pH measurement

How does soil pH affect plant growth? How can I measure soil pH?

The pH or acidity of the soil can be a key factor in ensuring strong and healthy plant growth.

While it is true that specific plants vary in the soil pH they prefer, there are some factors which are affected by soil pH universally across all plants.

We have taken a look at how soil pH affects plant growth and how you can test soil pH levels.

Healthy soil supports healthy plants, and pH is a key factor that can affect plant growth.

How does soil pH affect plant growth?

The main factor which varies with soil pH is nutrient availability.

  • Very acidic – pH 3.0 to 5.0
    • Calcium, Potassium, Magnesium and Copper (Ca, K, Mg and Cu) are highly soluble so are easily washed away
    • Phosphates are unavailable for absorption
    • Bacteria growth is hampered, so there is less rotting of organic material which makes new nutrients available
  • Acidic – pH 5.1 to 6.0
    • Ideal for certain plants which cannot withstand lime
    • At pH 5.3 or below, all of the buffering lime has been used up – this means any small additions of acidic medium will have a larger effect on bringing the soil pH even lower
  • Slightly Acidic – pH 6.1 to 7.0
    • Usually the best level for most plants (except for specifically “lime hating” plants like Rhododendrons and some others)
    • Nutrients are readily available
    • Bacteria and earthworm activity is optimum, resulting in good renewal of soil with new matter being quickly broken down
  • Alkaline – pH 7.1 to 9.0
    • Phosphorous (P) becomes less available
    • Iron and Manganese (Fe and Mn) are less available – lime-induced chlorosis can result
    • Plants may exhibit symptoms of nutrient deficiencies

Remember that these are general guidelines, and that different plants do have different preferred pH levels, so check what pH is best for the specific crop.


How can I test soil pH?

There are two main options available for measuring soil pH, each with their own benefits and drawbacks.

Soil Test Kits

These all-in-one kits allow simple and low cost measurement of pH

SK 200


  • Simple and low cost
  • All in one kit with little to no maintenance needed
  • Some kits also allow other parameters to be measured like nitrates, phosphorus, potassium (NPK) etc.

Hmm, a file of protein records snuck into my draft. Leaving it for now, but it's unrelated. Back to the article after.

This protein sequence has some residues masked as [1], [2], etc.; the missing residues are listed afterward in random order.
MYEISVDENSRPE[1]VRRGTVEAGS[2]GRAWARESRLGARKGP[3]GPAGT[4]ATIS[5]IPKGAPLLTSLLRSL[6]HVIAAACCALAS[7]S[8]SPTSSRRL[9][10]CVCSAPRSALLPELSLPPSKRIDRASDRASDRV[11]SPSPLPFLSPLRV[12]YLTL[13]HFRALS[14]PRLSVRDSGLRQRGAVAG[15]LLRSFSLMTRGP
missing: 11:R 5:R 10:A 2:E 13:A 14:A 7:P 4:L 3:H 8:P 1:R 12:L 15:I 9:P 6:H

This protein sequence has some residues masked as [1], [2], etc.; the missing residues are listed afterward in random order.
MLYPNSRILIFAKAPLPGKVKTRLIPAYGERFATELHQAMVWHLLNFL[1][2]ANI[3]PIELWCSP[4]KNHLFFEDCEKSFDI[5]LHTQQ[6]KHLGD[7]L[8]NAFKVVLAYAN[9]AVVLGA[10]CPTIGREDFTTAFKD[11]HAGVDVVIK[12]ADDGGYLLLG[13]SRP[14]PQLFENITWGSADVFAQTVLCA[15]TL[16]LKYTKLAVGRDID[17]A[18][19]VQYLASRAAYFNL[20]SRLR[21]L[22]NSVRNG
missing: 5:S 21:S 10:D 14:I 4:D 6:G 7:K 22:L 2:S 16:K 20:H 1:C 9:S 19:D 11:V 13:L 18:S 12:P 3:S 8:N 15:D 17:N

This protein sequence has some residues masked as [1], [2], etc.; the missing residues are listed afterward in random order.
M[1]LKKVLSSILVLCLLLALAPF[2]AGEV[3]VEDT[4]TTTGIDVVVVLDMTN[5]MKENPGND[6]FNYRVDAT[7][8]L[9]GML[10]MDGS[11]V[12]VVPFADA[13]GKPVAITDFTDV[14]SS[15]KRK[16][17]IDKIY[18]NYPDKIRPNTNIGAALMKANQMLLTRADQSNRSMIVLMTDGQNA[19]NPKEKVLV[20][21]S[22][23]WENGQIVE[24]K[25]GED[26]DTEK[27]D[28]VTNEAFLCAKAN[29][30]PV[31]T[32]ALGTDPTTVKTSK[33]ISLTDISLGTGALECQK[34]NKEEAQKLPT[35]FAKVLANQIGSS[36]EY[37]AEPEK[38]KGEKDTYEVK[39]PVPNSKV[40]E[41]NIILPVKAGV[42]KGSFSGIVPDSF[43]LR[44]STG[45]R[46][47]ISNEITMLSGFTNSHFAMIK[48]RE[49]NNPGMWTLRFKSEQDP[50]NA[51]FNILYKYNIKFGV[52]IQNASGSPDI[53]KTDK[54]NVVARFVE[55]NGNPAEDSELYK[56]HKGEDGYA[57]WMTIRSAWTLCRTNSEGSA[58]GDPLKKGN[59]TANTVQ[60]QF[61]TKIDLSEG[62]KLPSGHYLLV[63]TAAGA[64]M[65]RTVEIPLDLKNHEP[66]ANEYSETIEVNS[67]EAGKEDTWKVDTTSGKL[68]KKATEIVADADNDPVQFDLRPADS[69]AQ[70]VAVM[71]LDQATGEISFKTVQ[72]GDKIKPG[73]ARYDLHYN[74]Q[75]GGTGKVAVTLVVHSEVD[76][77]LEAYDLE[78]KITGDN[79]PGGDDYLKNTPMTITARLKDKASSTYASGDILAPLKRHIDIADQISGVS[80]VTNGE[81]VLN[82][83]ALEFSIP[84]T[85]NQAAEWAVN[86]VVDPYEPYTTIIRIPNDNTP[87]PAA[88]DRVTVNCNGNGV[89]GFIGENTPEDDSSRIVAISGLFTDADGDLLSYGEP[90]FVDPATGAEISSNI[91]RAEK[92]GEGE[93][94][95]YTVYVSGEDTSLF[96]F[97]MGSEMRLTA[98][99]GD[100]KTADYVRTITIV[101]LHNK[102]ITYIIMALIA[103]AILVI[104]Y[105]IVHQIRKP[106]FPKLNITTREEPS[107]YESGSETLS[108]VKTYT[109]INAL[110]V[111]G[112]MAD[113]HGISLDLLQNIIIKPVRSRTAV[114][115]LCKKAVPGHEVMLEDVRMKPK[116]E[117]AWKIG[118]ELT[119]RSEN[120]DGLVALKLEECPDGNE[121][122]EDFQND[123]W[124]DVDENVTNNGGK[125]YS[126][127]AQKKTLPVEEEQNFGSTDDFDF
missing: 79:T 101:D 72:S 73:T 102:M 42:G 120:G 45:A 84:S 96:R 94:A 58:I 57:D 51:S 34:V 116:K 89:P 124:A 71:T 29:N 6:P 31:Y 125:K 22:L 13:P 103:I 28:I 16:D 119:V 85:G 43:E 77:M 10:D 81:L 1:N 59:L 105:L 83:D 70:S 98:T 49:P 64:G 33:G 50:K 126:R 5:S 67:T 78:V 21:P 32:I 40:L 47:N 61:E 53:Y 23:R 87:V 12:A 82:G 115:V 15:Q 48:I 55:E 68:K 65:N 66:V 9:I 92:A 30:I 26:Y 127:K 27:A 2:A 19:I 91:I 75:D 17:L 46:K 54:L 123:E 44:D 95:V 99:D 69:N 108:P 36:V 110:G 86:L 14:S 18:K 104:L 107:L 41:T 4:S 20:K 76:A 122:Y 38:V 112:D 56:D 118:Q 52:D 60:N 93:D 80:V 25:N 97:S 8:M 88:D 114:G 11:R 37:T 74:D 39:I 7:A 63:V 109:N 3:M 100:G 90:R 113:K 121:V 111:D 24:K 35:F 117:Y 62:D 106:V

• Lower accuracy of results
  • Some rely on manual observation of the results – i.e. the sample changes colour and you compare this by eye to a chart. This can be difficult if the water obtained is still coloured or cloudy from the soil.


pH meters

An electronic pH meter offers a higher accuracy method, but does require more maintenance and care.



  • More accurate results
  • Direct digital reading – does not rely on human observation by eye, so all readings are more consistent
  • There are now lower cost and simple to use meters available which are suitable for soils – e.g. the Laqua Twin pH meter, or the TRUEscience pH cap paired with the flat pH probe


  • You must make sure you use a suitable probe – a double junction flat probe is best for soils, others may quickly fail in soil environments
  • Ongoing care for the meter is needed – calibrating it at the start of each use day using pH buffers, and making sure it is stored correctly when not in use
  • Other parameters cannot be tested (like NPK etc)


For more information on soil test kits or pH meters, follow the links above or contact us with any questions


2 thoughts on “How does soil pH affect plant growth? How can I measure soil pH?

  1. My husband and I want to start a garden in our backyard, but first want to get the soil testing so we know our crops will be healthy. Your article had some great points about the importance of soil pH, and I liked how you said that slightly acidic pH is the best level for most plants, as nutrients are readily available and bacteria and earthworm activity is optimum. Thanks; we’ll keep this in mind when getting our soil tested for a vegetable garden.

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